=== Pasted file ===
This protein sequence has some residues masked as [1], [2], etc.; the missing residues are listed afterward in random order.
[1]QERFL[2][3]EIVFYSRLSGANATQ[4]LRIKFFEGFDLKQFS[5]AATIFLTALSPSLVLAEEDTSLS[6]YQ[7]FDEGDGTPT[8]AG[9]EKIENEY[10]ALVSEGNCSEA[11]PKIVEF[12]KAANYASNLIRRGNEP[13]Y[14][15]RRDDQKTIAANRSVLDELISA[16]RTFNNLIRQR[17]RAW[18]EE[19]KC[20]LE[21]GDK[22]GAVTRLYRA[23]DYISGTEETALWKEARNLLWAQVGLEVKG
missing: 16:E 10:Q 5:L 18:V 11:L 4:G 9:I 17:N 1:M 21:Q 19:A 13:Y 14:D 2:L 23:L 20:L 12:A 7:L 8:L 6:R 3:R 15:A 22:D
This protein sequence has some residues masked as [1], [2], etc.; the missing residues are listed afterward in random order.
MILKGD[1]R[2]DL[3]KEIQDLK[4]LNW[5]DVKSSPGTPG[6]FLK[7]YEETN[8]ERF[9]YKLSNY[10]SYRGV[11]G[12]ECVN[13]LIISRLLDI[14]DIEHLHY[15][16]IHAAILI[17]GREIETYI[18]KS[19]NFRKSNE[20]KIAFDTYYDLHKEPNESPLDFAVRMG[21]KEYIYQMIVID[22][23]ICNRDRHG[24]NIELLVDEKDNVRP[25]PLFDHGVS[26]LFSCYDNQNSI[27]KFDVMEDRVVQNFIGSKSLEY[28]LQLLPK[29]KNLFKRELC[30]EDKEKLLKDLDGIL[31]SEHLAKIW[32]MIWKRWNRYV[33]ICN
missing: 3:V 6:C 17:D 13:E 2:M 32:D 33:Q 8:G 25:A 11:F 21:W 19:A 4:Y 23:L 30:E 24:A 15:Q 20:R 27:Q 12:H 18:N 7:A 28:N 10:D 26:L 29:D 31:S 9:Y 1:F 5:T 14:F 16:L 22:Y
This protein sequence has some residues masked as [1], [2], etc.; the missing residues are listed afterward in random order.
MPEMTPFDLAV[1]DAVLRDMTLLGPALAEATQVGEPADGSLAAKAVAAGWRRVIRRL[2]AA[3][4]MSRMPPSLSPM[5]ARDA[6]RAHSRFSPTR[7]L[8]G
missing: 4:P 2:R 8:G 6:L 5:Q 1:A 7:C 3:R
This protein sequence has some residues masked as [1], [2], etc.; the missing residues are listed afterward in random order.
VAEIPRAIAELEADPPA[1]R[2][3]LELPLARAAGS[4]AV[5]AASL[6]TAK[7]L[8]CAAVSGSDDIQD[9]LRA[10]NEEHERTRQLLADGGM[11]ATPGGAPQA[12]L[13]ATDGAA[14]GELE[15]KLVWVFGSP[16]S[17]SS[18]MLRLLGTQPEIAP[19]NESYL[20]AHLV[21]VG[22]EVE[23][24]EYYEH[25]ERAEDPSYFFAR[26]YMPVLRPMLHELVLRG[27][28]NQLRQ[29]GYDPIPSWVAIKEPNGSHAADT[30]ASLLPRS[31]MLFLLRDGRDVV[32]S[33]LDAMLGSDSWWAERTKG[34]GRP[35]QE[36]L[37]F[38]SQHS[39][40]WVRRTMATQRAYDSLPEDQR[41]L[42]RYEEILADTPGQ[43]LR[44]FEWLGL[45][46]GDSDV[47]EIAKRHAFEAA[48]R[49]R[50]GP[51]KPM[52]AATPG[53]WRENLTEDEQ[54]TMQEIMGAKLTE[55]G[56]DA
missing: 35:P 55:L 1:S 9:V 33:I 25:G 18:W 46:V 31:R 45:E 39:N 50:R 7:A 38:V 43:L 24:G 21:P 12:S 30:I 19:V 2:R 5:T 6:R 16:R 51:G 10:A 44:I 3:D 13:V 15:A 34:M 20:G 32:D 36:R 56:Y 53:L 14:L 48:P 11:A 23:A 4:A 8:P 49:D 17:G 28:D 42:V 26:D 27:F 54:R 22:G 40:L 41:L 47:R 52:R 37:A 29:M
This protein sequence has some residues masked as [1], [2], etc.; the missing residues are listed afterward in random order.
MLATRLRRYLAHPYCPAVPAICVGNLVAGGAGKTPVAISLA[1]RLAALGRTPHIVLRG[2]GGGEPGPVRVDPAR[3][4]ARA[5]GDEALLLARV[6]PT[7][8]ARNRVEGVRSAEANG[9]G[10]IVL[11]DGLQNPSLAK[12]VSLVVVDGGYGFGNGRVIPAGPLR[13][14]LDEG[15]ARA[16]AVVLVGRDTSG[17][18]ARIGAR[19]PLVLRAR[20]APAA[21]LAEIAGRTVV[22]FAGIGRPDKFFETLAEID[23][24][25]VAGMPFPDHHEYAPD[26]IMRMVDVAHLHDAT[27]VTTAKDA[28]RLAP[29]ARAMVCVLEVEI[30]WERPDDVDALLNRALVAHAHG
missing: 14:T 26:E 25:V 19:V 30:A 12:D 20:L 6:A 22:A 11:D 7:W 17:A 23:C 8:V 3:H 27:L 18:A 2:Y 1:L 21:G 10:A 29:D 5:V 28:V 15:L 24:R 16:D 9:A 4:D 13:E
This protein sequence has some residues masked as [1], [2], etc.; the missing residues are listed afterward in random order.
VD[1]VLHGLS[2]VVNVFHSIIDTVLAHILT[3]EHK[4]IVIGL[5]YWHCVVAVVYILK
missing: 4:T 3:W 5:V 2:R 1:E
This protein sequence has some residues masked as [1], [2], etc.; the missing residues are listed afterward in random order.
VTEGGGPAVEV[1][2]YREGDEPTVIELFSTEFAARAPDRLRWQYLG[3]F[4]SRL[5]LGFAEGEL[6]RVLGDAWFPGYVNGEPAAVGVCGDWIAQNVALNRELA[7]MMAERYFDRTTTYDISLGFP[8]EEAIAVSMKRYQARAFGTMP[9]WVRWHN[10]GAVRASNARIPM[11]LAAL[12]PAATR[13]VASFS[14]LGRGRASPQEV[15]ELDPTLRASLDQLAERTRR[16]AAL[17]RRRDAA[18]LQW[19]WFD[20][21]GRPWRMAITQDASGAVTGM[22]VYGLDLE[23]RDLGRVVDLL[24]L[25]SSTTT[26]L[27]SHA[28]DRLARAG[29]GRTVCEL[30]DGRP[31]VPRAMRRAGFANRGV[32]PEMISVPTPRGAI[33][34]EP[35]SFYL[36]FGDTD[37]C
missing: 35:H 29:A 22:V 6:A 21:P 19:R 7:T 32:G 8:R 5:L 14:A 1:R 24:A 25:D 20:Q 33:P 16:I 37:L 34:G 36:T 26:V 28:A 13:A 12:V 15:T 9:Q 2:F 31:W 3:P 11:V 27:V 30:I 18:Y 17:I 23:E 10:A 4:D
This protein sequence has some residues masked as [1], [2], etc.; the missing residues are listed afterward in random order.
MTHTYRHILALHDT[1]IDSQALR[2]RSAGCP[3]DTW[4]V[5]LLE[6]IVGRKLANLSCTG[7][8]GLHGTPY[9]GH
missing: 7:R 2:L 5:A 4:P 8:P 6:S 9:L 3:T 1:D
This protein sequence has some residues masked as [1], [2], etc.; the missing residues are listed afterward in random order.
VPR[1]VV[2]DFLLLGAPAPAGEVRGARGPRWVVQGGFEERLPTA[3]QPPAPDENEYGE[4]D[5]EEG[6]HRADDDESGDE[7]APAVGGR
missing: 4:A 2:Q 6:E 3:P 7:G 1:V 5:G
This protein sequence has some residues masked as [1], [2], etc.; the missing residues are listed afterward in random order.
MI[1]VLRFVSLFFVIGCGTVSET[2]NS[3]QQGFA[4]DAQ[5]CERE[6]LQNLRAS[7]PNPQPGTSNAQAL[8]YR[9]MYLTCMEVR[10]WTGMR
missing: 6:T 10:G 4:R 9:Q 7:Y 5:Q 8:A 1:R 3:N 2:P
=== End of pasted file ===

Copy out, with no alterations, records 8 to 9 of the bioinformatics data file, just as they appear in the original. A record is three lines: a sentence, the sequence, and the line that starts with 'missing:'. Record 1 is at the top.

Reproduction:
This protein sequence has some residues masked as [1], [2], etc.; the missing residues are listed afterward in random order.
MTHTYRHILALHDT[1]IDSQALR[2]RSAGCP[3]DTW[4]V[5]LLE[6]IVGRKLANLSCTG[7][8]GLHGTPY[9]GH
missing: 7:R 2:L 5:A 4:P 8:P 6:S 9:L 3:T 1:D
This protein sequence has some residues masked as [1], [2], etc.; the missing residues are listed afterward in random order.
VPR[1]VV[2]DFLLLGAPAPAGEVRGARGPRWVVQGGFEERLPTA[3]QPPAPDENEYGE[4]D[5]EEG[6]HRADDDESGDE[7]APAVGGR
missing: 4:A 2:Q 6:E 3:P 7:G 1:V 5:G